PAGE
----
“I have taken an oath to save life, not take it. I am an army surgeon... well, dentist. I became separated from my unit in a dust storm in the Taklamakan Desert. Now I am here.”
“An eventful life,” said the gnarly man as he picked his remaining teeth with a twig, trying to excise a wedged-in treacle bit.
“You don’t know, then. Well, you’ll get educated right quick soon as you kill me. If you kill me. There’s a world of hurt a-waiting for those as disrespect the Lady. This is her wood, actually—the sacred king’s on sufferance. Unless he has True Grit,” added the gnarly man.
Halfnight felt about in his pockets. “I am gritless, I fear.”
“There is a chance—a slim chance, but a chance nonetheless—that we may both cash in on the Lady’s good will and find favor in her eyes. And salvage our own humble flesh in the bargain.”
“Eyes... again. And this Lady...”
“The Lady.” The gnarly man grew thoughtful as he spat out a tooth. “There’s a ghost in Her machine needs excising. Some says...” He drew closer. “It’s the Basilisk.” The gnarly man shuddered, composed himself and, extending a little finger, gave off picking his teeth to perform a vigorous excavation of an ear. “A big chicken with the tail of a serpent. Very big—spits poison draughts into the eye of an adversary: a great contentious creature big enough to gulp down a brewer’s dray in a single swallow. We shall have to be prudent on our quest. And if you’re so careful, Halfnight V.C., how come you lost your eye? Twice, I might add. Pweet! Here, Claudia.” Whereupon Halfnight’s stuck-on battlefield eye leapt from his head and snuffled rapturously at the very large feet of Charley Blackwell, the Rex Nemorensis.
“Quest...” Halfnight did not recall volunteering. His mouth gaped open; Charley scooped up the disembodied eye from the Taklamakan Desert and popped it in.
“Mmmm... urph!” exclaimed Halfnight. He swallowed.
“Neat toss. Huh, just having a bit o’ fun, I was. You shouldn’t have done that—swallowed your eye. Here...” Charley began pounding the displaced dentist vigorously on the back all to no avail. “I’ll have to Heimlich, don’t fight it,” said Charley as he clutched him from behind and drove his massive fists deep into Halfnight’s abdominal cavity.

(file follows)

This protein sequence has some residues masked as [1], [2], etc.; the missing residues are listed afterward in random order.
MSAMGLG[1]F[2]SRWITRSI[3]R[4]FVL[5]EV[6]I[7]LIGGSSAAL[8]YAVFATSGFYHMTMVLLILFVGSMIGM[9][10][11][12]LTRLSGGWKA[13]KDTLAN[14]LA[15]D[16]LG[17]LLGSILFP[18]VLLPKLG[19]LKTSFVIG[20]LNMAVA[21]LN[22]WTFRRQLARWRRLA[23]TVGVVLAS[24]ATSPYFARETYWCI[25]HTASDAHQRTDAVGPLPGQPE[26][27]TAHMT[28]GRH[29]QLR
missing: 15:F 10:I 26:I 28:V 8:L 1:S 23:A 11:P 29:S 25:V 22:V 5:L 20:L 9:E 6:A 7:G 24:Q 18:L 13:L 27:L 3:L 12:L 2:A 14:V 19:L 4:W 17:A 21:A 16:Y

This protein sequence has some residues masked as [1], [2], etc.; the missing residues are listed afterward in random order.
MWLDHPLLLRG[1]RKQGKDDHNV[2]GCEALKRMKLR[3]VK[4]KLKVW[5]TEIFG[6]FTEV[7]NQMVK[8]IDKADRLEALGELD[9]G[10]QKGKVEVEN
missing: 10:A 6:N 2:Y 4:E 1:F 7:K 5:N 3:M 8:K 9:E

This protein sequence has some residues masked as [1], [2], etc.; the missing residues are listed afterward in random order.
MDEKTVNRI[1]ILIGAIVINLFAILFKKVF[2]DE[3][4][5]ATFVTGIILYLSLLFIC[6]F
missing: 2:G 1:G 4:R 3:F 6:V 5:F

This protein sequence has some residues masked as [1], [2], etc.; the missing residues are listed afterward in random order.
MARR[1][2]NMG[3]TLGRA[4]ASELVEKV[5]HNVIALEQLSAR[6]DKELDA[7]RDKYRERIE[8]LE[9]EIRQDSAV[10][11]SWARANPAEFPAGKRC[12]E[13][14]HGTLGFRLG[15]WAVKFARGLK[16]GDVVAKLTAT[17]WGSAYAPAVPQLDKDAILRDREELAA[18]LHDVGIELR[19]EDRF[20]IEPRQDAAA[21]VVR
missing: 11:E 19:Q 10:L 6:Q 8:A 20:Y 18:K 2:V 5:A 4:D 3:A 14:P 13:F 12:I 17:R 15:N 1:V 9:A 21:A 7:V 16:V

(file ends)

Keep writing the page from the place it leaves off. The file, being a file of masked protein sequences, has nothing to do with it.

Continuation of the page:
“Urp!” Halfnight F.R.S. gave a mighty belch and the dislodged eye flew high into the air. “My ribs,” choked Futvoye Halfnight, F.R.S. “I think you broke some.” The gnarly man held up a hand to signal for silence. “Shhh...” said Charley, head cocked to one side. There was a great thrashing of twigs in the underbrush nearby and the flying eye was caught in an enormous, parrot-like beak.
“Basilisk?” asked Halfnight.
“Basilisk,” replied the gnarly man.
“Very. We must be close to its castle. Run like hell.”
“Pardon my mentioning it, but you are a cripple.”
The gnarly man came close. “I’ve got me an exercise regime,” he whispered. “Not much good fer walkin’ but I can scale me a cliff fast as any mountain goat.”
Charley hobbled, bobbled and wobbled, seemingly without a labored breath. Futvoye jogged along behind, turning red from the effort and wheezing mightily. The gnarly man thrust aside an elderberry thicket with a single swipe of a massive arm. “In here. You’re about having the apoplectics. You need a rest, m’boy.” The dentist collapsed gratefully. From the distance came a general thrashing and laying-about that indicated the Basilisk had lost their trail. “He’ll catch our scent again, never fear,” said Charley as he popped a fresh treacle into his mouth. “But for the nonce I presume a riddle. Why does the Basilisk cross the road? Think it over, our very existence depends upon a proper answer. You’re a one-eyed dentist, more’s the pity. I’d a been happier with a one-eyed chiropractor all be told.”
“Ahh...” said Halfnight.
Charley Blackwell stood, “Well, break’s over. On your feet.”
The King of the Wood set off in a sideways shuffle at surprising speed. “Follow me and keep close. Be brisk about it. We’ll have to see the Lady, that’s all there is to it,” Charley panted. He charged on ahead, seemingly oblivious to the scrapes of bramble and thornbush. “She’ll sort things out.” His voice grew faint in the distance.
Halfnight followed. “Ow, ow, ow...” The brambles at last gave way on an open vista of marshland and bracken ferns where a swarm of bloodsucking insects attacked them. As he swatted and squirmed, he noticed that the gnarly man was becoming shorter.
“A quaking bog!” Charley called back over his shoulder. “The mud’ll suck ’ee down if you stand still for more’n a heartbeat.” The King of the Wood set out in a labored forward progression that resembled a clockwork toy at the end of its windup. The place reeked of decaying vegetation.
Halfnight tried to follow, leaned forward and fell on his face grasping a tussock of witch grass which he used to pull himself out of a sinkhole. The two moved as quickly as they were able with mud pulling at their shoes with every step. After what seemed an eternity of stings, bites and clinging clods, a gentle breeze drew off the miasma of the swamp and a vista of neatly manicured parkland opened before them.